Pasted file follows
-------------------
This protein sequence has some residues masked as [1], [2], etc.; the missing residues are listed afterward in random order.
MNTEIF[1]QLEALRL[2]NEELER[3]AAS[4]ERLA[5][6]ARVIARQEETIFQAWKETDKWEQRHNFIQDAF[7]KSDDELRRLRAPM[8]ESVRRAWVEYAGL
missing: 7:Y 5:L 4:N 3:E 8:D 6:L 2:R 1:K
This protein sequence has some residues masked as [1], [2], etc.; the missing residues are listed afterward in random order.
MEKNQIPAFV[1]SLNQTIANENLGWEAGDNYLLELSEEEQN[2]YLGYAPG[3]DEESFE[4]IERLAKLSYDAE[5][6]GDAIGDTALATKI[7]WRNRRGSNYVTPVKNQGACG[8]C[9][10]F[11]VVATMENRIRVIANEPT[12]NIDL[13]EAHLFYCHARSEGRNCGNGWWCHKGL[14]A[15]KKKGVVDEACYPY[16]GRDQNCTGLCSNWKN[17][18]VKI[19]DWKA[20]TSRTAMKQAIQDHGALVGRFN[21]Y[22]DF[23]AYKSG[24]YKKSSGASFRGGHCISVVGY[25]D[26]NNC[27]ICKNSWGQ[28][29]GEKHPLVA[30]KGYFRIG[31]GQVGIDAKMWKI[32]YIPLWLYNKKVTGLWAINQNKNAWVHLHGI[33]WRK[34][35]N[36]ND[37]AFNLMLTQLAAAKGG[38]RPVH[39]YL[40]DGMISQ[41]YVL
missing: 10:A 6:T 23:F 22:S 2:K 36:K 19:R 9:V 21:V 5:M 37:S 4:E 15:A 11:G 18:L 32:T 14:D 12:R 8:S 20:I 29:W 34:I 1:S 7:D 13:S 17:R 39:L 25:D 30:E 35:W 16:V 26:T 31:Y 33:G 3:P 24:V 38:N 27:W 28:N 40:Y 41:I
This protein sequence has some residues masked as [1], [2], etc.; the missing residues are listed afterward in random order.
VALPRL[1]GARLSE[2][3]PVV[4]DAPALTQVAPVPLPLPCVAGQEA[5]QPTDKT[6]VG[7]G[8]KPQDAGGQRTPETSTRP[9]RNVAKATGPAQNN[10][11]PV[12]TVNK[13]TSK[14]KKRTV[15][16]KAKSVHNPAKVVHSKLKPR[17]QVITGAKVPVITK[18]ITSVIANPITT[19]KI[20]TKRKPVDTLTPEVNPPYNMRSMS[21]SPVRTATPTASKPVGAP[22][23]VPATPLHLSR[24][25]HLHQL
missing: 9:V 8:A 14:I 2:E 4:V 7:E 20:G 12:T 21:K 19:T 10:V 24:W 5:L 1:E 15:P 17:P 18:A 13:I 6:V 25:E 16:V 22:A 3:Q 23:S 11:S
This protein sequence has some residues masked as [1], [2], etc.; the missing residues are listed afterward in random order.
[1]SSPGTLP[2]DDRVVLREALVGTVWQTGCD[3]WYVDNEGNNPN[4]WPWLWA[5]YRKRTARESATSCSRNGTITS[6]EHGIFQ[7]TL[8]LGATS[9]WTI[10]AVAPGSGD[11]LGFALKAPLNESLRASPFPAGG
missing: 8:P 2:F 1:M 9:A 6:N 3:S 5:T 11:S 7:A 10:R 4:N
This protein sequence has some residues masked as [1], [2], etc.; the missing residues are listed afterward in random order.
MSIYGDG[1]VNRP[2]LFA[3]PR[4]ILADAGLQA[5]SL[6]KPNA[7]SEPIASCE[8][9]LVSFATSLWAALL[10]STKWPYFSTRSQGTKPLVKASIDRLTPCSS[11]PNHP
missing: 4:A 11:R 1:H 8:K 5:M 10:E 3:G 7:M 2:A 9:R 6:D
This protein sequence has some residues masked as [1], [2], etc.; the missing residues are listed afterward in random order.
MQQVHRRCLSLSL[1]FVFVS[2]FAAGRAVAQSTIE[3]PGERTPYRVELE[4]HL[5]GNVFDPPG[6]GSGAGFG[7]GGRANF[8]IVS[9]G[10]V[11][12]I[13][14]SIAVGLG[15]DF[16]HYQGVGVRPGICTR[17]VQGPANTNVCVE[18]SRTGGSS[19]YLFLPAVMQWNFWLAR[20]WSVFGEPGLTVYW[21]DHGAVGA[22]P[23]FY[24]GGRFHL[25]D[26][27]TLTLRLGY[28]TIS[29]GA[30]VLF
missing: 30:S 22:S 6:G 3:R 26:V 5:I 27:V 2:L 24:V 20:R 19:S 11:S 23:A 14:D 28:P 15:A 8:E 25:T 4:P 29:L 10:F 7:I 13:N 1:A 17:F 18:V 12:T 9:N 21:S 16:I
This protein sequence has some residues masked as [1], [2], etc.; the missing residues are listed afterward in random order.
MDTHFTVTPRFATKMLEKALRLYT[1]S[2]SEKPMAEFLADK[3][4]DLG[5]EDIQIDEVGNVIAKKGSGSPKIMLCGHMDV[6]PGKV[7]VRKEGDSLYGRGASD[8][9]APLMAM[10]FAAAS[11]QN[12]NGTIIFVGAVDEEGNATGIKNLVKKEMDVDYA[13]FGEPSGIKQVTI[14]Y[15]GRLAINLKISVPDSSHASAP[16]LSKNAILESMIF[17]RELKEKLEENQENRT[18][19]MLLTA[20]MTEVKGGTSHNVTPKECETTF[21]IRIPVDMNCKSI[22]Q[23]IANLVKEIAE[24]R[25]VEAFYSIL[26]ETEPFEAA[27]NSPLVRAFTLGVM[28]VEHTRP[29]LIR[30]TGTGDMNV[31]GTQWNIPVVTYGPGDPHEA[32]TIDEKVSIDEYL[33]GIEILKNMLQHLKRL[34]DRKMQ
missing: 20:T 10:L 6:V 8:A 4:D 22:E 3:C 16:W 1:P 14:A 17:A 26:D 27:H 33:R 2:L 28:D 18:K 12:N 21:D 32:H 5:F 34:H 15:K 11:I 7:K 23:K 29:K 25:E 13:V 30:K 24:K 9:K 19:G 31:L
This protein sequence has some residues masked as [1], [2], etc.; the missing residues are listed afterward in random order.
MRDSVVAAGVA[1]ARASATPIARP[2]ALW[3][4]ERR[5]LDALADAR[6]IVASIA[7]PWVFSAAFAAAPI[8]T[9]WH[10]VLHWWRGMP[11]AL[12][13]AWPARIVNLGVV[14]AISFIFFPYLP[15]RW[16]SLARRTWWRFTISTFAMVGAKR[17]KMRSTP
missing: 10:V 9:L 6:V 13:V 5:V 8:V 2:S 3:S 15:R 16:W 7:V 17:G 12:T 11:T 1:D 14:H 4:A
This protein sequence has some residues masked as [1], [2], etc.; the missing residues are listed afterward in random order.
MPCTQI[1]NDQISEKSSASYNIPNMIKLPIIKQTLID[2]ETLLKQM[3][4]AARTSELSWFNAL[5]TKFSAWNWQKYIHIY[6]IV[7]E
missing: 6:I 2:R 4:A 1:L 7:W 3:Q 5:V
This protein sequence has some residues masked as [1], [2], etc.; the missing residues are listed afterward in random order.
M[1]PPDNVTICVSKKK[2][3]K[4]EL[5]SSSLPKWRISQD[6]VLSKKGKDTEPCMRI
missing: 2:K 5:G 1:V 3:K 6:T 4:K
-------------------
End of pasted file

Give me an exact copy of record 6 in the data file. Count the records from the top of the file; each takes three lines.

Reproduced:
This protein sequence has some residues masked as [1], [2], etc.; the missing residues are listed afterward in random order.
MQQVHRRCLSLSL[1]FVFVS[2]FAAGRAVAQSTIE[3]PGERTPYRVELE[4]HL[5]GNVFDPPG[6]GSGAGFG[7]GGRANF[8]IVS[9]G[10]V[11][12]I[13][14]SIAVGLG[15]DF[16]HYQGVGVRPGICTR[17]VQGPANTNVCVE[18]SRTGGSS[19]YLFLPAVMQWNFWLAR[20]WSVFGEPGLTVYW[21]DHGAVGA[22]P[23]FY[24]GGRFHL[25]D[26][27]TLTLRLGY[28]TIS[29]GA[30]VLF
missing: 30:S 22:S 6:G 3:R 26:V 5:I 27:V 2:L 24:V 20:R 19:S 11:S 23:A 14:D 28:P 15:A 8:E 25:T 4:P 29:L 10:F 7:I 13:N 1:A 17:F 18:V 12:T 9:N 21:S 16:I